Hiroshima: Ground Zero 1945. Ed. by Erin Barnett & Philomena Mariani (New York: International Center of Photography ; Steidl /Edition7L, 2011) 247 p. ISBN 9783869303345. Catalog of an exhibition held at the Center May 20-Aug. 28, 2011. “Summary: After the United States detonated an atomic bomb at Hiroshima on August 6, 1945, the U.S. government restricted the circulation of images of the bomb’s deadly effect. President Truman dispatched some 1,150 military personnel and civilians, including photographers, to record the destruction as part of the United States Strategic Bombing Survey. The goal of the Survey’s Physical Damage Division was to photograph and analyze methodically the impact of the atomic bomb on various building materials surrounding the blast site, the first "Ground Zero." The haunting, once-classified images of absence and annihilation formed the basis for civil defense architecture in the United States. This exhibition includes approximately 60 contact prints drawn from a unique archive of more than 700 photographs in the collection of the International Center of Photography. The exhibition is organized by Erin Barnett, Assistant Curator of Collections [from the Center’s webpage, accessed 5 August 2012].”

Atul Bhalla, Yamuna Walk: 22 km, a Journey into the Present (New York: Sepia Eye in Association with the University of Washington Press, 2012) 190 p. ISBN 9780295991771. Landscape photographs of the Yamuna River in Delhi, India.

Hà Nội Xưa = Hanoi in Ancient Time [sic] (Ho Chi Minh City: Tạp chí xưa & nay : Nhà xuất bản Văn hoá Sài Gòn, 2009) 103 p. A bilingual (Vietnamese and English) compilation of old photographs published to observe the 1000th anniversary of the founding of Hanoi.

Images of Singapore (Singapore: Marshall Cavendish Editions, 2011) 140 p. ISBN 9789814328654. Recent photographs of Singapore’s architecture, natural features, cuisines, cultures, etc.

Women de chuan shi xiang ben: Zhonghua Minguo jian guo 100 nian zhaopianji 我們的傳世相本 : 中華民國建國100年照片集 = Our photo legacy (Taibei: Zhong Yang Tongxunshe 中央通訊社, 2011) 359 p. ISBN 9789868663725. A pictorial history of the Republic of China on the mainland, 1912-1949, and on Taiwan from1945.

1850-2010 Kua Yue Shi Ji de Shanghai Cheng Shi Xing Xiang 跨越世纪的上海城市形象=1850-2010 Shanghai : a Photo Contrast of Past Glories and New Accomplishments (Shanghai : Shanghai People’s Fine Arts Publishing House, 2010) 155 p. ISBN 9787532267590. A pictorial history of Shanghai from the introduction of photography to the present.

Shilpa Bhatt Desai; Vivek Desai, photo editor; Suresh Dalal, introduction, Golden Glimpses: Gujarat 1960-2010: a Nostalgic Photo-Journey (Ahmedabad: Art Book Hub, 2010) 219 p. In English and Gujarati.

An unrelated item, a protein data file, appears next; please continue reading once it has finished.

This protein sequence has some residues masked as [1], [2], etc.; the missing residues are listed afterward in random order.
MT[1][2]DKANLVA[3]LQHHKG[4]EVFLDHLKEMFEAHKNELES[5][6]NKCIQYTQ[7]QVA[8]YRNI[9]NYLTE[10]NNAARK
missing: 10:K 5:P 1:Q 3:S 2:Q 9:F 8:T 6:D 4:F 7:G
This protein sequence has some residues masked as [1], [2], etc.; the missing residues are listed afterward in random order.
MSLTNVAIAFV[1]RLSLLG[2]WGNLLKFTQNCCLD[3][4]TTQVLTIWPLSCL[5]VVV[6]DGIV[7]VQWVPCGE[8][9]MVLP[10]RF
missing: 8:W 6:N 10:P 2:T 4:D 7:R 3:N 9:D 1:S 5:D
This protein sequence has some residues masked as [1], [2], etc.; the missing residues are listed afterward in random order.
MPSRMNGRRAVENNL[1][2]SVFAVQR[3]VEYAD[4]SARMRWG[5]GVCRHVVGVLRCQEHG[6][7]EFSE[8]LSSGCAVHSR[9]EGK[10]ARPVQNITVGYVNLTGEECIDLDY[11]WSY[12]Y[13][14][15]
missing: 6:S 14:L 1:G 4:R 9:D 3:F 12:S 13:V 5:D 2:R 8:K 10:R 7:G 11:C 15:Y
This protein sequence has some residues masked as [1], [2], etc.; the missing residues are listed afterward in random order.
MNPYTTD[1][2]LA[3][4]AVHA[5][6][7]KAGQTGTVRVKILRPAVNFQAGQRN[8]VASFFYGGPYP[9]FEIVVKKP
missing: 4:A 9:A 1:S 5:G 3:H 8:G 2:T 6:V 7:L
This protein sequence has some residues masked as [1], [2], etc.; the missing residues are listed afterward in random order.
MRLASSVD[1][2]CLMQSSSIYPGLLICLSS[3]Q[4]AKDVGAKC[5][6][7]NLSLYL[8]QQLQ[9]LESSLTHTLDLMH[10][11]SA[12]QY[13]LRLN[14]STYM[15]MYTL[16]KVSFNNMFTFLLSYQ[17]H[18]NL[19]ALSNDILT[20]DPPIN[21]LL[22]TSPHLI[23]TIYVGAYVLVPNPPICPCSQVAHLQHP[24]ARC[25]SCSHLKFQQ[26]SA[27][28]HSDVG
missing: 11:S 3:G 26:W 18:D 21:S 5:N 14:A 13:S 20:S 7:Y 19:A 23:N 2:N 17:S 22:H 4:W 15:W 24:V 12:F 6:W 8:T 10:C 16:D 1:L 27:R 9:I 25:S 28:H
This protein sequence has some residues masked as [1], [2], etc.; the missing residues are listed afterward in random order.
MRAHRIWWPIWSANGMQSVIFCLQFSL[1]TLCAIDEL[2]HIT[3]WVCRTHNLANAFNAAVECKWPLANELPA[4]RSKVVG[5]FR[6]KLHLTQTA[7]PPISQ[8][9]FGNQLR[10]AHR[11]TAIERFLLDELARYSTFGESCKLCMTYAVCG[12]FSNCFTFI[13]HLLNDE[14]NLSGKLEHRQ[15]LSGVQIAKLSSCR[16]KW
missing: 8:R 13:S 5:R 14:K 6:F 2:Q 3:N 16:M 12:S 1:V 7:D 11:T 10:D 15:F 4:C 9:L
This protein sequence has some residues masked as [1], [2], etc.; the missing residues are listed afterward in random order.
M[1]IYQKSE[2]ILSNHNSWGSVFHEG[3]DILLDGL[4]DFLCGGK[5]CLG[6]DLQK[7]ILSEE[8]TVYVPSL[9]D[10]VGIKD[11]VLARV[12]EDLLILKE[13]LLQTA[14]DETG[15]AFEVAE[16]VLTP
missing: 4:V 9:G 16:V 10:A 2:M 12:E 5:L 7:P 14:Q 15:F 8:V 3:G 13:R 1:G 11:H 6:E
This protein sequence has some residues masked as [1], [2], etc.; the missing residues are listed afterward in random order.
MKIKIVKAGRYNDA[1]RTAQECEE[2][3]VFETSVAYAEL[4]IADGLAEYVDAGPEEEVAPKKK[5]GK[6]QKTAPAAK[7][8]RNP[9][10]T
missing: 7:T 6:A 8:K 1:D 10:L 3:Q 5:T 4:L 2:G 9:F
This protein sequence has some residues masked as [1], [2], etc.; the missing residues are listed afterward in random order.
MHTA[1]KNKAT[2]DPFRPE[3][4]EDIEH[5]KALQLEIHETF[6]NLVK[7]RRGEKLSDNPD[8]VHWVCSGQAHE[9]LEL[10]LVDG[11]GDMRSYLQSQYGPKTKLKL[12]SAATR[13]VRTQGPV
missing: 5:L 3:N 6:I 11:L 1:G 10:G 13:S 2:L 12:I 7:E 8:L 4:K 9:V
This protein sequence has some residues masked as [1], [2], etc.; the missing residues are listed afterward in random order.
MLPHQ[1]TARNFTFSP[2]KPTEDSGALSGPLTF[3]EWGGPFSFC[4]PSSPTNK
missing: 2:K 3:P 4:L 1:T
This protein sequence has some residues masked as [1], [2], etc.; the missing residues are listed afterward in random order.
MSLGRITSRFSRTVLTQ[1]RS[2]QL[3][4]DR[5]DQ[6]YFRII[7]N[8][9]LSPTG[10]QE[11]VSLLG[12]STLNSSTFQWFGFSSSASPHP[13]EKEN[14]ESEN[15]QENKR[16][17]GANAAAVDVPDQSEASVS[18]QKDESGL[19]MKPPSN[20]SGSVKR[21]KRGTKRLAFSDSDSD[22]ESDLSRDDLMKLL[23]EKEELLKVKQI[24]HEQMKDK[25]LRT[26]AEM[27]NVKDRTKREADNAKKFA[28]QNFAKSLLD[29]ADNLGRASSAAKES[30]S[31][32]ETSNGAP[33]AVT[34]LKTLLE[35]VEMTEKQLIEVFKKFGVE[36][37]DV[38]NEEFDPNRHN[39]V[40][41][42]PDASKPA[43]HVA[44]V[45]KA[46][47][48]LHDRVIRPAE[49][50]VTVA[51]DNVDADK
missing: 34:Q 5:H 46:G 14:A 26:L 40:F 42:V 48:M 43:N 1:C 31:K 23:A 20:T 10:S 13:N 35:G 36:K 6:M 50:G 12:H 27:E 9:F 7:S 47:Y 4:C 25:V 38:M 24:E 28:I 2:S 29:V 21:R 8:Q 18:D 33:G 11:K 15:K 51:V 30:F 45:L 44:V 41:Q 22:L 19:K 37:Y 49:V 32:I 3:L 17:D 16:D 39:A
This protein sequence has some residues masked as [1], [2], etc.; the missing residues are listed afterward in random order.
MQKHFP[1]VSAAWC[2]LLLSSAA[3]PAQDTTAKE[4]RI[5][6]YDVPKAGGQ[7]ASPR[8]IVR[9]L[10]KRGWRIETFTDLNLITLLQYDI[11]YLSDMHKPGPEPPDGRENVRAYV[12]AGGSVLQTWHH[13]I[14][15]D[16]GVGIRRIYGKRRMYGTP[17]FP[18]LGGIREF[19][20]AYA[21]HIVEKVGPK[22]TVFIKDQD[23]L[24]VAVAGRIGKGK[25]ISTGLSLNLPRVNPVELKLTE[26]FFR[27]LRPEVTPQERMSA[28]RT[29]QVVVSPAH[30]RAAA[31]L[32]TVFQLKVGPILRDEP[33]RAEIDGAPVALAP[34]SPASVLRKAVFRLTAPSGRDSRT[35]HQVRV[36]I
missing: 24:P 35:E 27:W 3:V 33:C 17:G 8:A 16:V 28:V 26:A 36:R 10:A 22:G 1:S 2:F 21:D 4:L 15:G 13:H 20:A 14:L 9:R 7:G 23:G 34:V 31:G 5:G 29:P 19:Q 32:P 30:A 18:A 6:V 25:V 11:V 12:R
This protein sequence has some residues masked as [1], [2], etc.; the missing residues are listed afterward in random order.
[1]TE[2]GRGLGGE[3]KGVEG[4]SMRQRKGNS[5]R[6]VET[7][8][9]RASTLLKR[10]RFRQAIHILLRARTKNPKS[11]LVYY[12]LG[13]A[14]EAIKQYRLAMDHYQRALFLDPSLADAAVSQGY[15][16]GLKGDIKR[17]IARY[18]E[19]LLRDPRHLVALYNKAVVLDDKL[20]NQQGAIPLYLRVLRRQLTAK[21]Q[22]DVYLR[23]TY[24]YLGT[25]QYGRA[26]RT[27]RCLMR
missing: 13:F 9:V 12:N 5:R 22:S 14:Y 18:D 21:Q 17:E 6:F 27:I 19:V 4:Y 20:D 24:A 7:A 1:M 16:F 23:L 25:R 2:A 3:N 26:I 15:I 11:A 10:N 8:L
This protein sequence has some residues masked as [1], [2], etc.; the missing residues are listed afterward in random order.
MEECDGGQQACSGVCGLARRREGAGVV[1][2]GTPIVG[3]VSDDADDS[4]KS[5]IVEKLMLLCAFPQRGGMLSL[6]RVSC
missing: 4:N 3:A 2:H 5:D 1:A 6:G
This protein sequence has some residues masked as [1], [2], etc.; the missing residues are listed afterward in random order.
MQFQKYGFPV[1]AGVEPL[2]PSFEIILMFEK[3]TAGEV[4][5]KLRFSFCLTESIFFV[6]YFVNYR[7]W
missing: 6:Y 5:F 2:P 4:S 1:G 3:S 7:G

David Poey Cher Tay, Coming of Age: Forgotten Faces of a Greying Asia (Singapore: David Poey Cher Tay, 2011) unpaged. ISBN 9789810889593. Exhibition catalog. Eighty photographic portraits by David Tay, president of the Photographic Society of Singapore.

Eve Arnold [text], Eve Arnold: Hommage (München : Schirmer/Mosel, c2012) 183 p. ISBN 9783829606011. Published to coincide with an exhibition of Eve Arnold’s photographs. Includes selections of her photographs of India, China, and Mongolia.

Louis-Marie Blanchard & Elise Blanchard, Explorateurs du toit du monde: Carnets de route en haute-Asie, 1850-1950 (Paris: Martinière, 2010) 192 p. ISBN 9782732442167. A pictorial work on explorations in Central Asia and in Tibet.

Rixt A. Bosma, Photography Meets Film: Capa, Ivens and Fernhout in China, 1938 (Amsterdam: Rijksmuseum, 2011; Rijksmuseum Studies in Photography, vol. 8) 55 p. ISBN 978 90 71450 31 0 Limited ed. of 850 copies. Robert Capa was in Spain photographing the civil war when Dutch filmmaker Joris Ivens invited him to join him and his cameraman, John Fernhout, on a film he was about to shoot in China. Capa made films and production stills and “a large number of photo stories for magazines in Europe and the United States [p. v].” They are documented here in the form of individual photos, magazine pages and covers, and contact sheets.

Carlos P. Tatel, Jr., “Non-Western Peoples as Filipinos: Mediating Notions of ‘Otherness’ in Photographs frm the National Geographic Magazine in the Early 20th Century,” Asian Anthropology, vol. 10 (2011) 61-79.

Samuel C. Morse, ed., Re-Inventing Tokyo: Japan's Largest City in the Artistic Imagination (Hanover, NH: Mead Art Museum/Amherst College; Distributed by University Press of New England, 2012) ISBN: 978-0-914337-35-5. Catalog of an exhibition at the College, August 25-December 30, 2012. Essays by Samuel Morse, Trent Maxey, Timothy Van Compernolle, John Dower, and Yamashita Yūji.

Maki Fukuoka, The Premise of Fidelity: Science, Visuality, and Representing the Real in Nineteenth-Century Japan (Stanford: Stanford University Press, 2012) 304 p. ISBN: 9780804777902. “The Premise of Fidelity puts forward a new history of Japanese visuality through an examination of the discourses and practices surrounding the nineteenth century transposition of ‘the real’ in the decades before photography was introduced [from publisher’s blurb].”

Deepali Dewan, Embellished Reality: Indian Painted Photographs (Toronto: Royal Ontario Museum, 2012) 120 p. ISBN 978-0-88854-481-0. From the publisher’s website: “The art of painted photographs arose out of a need for 19th-century artists to compete with commercial photography. The ROM has the largest representation of Indian painted photographs in North America. Embellished Reality features 50 works never before exhibited. Unlike the West, where photography replaced painting as an accurate reflection of "reality," in India, photographs were used to enhance the function of paintings, which were seen as a reflection of a higher realm of existence, or ‘hyper-reality.’”